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Human capital loss in an academic performance measurement system

Human capital loss in an academic performance measurement system PurposeThe purpose of this paper is to examine the perceptions of academic human capital (HC) towards a university’s research performance measurement system (PMS), in response to a national research assessment exercise (RAE).Design/methodology/approachThis paper draws on a subset of the data from a large mixed method case study research project about the impact of ERA on an Australian public sector university.FindingsThe findings reveal that the research PMSs were designed, implemented and used as a tool to measure and manage the research performance of HC within the university. The case study university performed well in the RAE. However, this also led to several unintended consequences in the form of fear and anxiety, gaming and strategic initiatives, a focus on quantity and not the quality of research, and increased workload, which led to a loss in the stock of HC.Practical implicationsThis empirical evidence can inform governments and policy makers of the unintended consequences of government research evaluations on academic HC. University managers could improve the design of HC management systems by not only measuring academic HC performance, but also providing training and resources to enhance, support and maintain the overall well-being of academics.Originality/valueThis study provides insights regarding the connection between a university’s PMS and academic HC and contributes to the academic literature on intellectual capital and PMSs. http://www.deepdyve.com/assets/images/DeepDyve-Logo-lg.png Journal of Intellectual Capital Emerald Publishing

Human capital loss in an academic performance measurement system

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References (87)

Publisher
Emerald Publishing
Copyright
Copyright © Emerald Group Publishing Limited
ISSN
1469-1930
DOI
10.1108/JIC-06-2017-0085
Publisher site
See Article on Publisher Site

Abstract

PurposeThe purpose of this paper is to examine the perceptions of academic human capital (HC) towards a university’s research performance measurement system (PMS), in response to a national research assessment exercise (RAE).Design/methodology/approachThis paper draws on a subset of the data from a large mixed method case study research project about the impact of ERA on an Australian public sector university.FindingsThe findings reveal that the research PMSs were designed, implemented and used as a tool to measure and manage the research performance of HC within the university. The case study university performed well in the RAE. However, this also led to several unintended consequences in the form of fear and anxiety, gaming and strategic initiatives, a focus on quantity and not the quality of research, and increased workload, which led to a loss in the stock of HC.Practical implicationsThis empirical evidence can inform governments and policy makers of the unintended consequences of government research evaluations on academic HC. University managers could improve the design of HC management systems by not only measuring academic HC performance, but also providing training and resources to enhance, support and maintain the overall well-being of academics.Originality/valueThis study provides insights regarding the connection between a university’s PMS and academic HC and contributes to the academic literature on intellectual capital and PMSs.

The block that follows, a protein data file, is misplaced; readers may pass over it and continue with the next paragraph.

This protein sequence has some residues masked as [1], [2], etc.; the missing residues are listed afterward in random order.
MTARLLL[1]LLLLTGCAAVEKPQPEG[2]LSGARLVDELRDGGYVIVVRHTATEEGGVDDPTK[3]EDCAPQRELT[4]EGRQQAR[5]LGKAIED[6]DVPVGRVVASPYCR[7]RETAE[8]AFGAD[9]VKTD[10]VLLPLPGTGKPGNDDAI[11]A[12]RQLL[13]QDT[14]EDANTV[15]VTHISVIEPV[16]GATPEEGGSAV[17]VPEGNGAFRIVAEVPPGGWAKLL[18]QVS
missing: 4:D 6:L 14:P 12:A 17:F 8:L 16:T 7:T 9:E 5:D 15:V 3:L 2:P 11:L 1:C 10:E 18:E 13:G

Journal

Journal of Intellectual CapitalEmerald Publishing

Published: Jan 8, 2018

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